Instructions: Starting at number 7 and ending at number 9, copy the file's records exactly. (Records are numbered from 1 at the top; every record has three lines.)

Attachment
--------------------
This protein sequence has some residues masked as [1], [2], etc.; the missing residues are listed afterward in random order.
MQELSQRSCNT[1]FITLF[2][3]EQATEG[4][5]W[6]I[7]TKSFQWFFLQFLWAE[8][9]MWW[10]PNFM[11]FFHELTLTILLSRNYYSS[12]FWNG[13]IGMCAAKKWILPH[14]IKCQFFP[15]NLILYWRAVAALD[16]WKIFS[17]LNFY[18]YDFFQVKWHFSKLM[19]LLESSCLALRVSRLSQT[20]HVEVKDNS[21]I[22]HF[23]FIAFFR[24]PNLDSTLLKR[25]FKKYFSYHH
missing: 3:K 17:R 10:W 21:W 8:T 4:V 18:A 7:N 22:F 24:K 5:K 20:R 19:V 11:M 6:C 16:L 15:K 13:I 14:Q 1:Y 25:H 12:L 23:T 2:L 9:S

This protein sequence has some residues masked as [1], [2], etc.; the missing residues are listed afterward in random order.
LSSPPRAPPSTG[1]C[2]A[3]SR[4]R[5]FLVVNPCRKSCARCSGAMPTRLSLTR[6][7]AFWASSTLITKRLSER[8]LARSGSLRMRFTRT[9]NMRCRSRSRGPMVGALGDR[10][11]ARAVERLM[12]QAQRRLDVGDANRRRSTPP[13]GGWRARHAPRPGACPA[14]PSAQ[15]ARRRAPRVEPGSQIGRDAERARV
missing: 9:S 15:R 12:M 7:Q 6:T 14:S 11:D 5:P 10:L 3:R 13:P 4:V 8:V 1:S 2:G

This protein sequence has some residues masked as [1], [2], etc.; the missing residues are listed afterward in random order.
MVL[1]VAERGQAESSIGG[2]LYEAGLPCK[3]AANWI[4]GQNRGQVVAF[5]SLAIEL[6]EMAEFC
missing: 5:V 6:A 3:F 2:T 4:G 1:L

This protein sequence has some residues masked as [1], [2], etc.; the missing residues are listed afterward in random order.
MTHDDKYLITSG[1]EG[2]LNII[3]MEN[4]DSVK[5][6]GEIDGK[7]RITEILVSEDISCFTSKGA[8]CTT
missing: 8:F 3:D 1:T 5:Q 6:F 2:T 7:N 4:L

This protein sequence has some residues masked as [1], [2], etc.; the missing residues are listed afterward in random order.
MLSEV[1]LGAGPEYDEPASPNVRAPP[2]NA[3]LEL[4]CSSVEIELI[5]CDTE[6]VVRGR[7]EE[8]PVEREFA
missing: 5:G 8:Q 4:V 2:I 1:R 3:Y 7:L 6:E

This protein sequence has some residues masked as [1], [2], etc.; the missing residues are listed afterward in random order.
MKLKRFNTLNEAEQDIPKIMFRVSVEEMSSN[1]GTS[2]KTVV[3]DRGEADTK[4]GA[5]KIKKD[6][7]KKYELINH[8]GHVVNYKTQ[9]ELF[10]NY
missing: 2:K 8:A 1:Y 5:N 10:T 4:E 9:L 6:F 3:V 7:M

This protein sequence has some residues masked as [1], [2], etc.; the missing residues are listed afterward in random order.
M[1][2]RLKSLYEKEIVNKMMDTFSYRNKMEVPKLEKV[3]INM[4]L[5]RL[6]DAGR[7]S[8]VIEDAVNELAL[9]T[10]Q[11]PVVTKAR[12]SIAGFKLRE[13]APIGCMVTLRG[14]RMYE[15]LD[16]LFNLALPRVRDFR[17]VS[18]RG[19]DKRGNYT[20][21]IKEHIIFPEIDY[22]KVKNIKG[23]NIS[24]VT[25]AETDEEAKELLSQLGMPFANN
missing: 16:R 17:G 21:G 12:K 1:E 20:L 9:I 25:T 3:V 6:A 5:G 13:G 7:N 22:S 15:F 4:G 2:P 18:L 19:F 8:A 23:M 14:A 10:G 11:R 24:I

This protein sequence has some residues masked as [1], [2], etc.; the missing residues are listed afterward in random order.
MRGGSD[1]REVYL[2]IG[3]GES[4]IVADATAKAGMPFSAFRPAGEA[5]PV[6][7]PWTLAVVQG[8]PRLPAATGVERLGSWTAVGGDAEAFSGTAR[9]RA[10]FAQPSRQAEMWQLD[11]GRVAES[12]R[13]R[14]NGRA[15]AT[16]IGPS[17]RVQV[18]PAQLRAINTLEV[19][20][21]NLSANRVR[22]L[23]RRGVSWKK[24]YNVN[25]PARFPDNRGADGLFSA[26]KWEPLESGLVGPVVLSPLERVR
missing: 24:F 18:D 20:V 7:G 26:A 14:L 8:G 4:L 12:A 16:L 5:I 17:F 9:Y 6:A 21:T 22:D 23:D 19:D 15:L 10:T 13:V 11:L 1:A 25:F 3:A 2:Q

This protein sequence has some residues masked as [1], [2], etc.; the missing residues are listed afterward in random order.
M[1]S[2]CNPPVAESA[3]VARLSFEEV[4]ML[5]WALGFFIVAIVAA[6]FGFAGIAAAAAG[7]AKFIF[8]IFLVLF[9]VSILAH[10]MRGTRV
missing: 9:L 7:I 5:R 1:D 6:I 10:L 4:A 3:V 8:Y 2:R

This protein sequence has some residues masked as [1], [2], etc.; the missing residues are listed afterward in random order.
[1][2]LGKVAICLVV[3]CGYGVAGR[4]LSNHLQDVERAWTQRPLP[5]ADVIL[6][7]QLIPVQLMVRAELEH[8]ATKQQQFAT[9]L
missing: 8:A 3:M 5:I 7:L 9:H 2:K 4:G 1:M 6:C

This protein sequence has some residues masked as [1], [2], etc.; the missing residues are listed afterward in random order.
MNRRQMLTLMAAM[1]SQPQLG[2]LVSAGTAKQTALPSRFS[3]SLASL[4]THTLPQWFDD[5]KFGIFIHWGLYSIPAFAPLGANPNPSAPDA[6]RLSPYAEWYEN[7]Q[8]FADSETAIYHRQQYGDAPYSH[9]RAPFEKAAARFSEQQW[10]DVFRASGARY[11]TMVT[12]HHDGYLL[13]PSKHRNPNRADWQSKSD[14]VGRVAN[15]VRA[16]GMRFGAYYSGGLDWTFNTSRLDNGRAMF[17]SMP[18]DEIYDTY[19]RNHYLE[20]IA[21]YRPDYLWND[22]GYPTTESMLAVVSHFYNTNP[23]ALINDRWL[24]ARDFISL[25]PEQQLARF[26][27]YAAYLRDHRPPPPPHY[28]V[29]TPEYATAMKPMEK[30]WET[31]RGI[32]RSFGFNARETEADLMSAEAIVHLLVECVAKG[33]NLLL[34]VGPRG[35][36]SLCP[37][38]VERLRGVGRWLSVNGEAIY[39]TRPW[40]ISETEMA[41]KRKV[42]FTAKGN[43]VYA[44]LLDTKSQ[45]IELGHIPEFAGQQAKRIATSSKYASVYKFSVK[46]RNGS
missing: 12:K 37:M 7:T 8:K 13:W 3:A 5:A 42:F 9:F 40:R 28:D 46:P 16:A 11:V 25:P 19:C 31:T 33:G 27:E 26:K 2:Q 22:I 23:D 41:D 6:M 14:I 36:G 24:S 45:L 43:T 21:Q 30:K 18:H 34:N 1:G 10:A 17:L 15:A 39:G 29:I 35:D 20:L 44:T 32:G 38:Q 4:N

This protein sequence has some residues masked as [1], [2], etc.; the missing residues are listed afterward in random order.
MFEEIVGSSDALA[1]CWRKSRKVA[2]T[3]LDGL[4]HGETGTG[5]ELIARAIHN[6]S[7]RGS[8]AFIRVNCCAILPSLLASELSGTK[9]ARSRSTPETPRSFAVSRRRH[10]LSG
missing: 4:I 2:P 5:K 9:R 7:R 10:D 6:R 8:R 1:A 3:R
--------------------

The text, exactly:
This protein sequence has some residues masked as [1], [2], etc.; the missing residues are listed afterward in random order.
M[1][2]RLKSLYEKEIVNKMMDTFSYRNKMEVPKLEKV[3]INM[4]L[5]RL[6]DAGR[7]S[8]VIEDAVNELAL[9]T[10]Q[11]PVVTKAR[12]SIAGFKLRE[13]APIGCMVTLRG[14]RMYE[15]LD[16]LFNLALPRVRDFR[17]VS[18]RG[19]DKRGNYT[20][21]IKEHIIFPEIDY[22]KVKNIKG[23]NIS[24]VT[25]AETDEEAKELLSQLGMPFANN
missing: 16:R 17:G 21:G 12:K 1:E 20:L 9:I 25:T 3:V 6:A 5:G 13:G 7:N 22:S 15:F 4:G 2:P 18:L 19:F 8:A 23:M 14:A 10:G 11:R 24:I

This protein sequence has some residues masked as [1], [2], etc.; the missing residues are listed afterward in random order.
MRGGSD[1]REVYL[2]IG[3]GES[4]IVADATAKAGMPFSAFRPAGEA[5]PV[6][7]PWTLAVVQG[8]PRLPAATGVERLGSWTAVGGDAEAFSGTAR[9]RA[10]FAQPSRQAEMWQLD[11]GRVAES[12]R[13]R[14]NGRA[15]AT[16]IGPS[17]RVQV[18]PAQLRAINTLEV[19][20][21]NLSANRVR[22]L[23]RRGVSWKK[24]YNVN[25]PARFPDNRGADGLFSA[26]KWEPLESGLVGPVVLSPLERVR
missing: 24:F 18:D 20:V 7:G 26:A 14:L 8:G 4:L 12:A 16:L 5:I 17:F 9:Y 6:A 21:T 22:D 23:D 19:D 15:L 10:T 13:V 11:L 1:A 25:F 3:A 2:Q

This protein sequence has some residues masked as [1], [2], etc.; the missing residues are listed afterward in random order.
M[1]S[2]CNPPVAESA[3]VARLSFEEV[4]ML[5]WALGFFIVAIVAA[6]FGFAGIAAAAAG[7]AKFIF[8]IFLVLF[9]VSILAH[10]MRGTRV
missing: 9:L 7:I 5:R 1:D 6:I 10:L 4:A 3:V 8:Y 2:R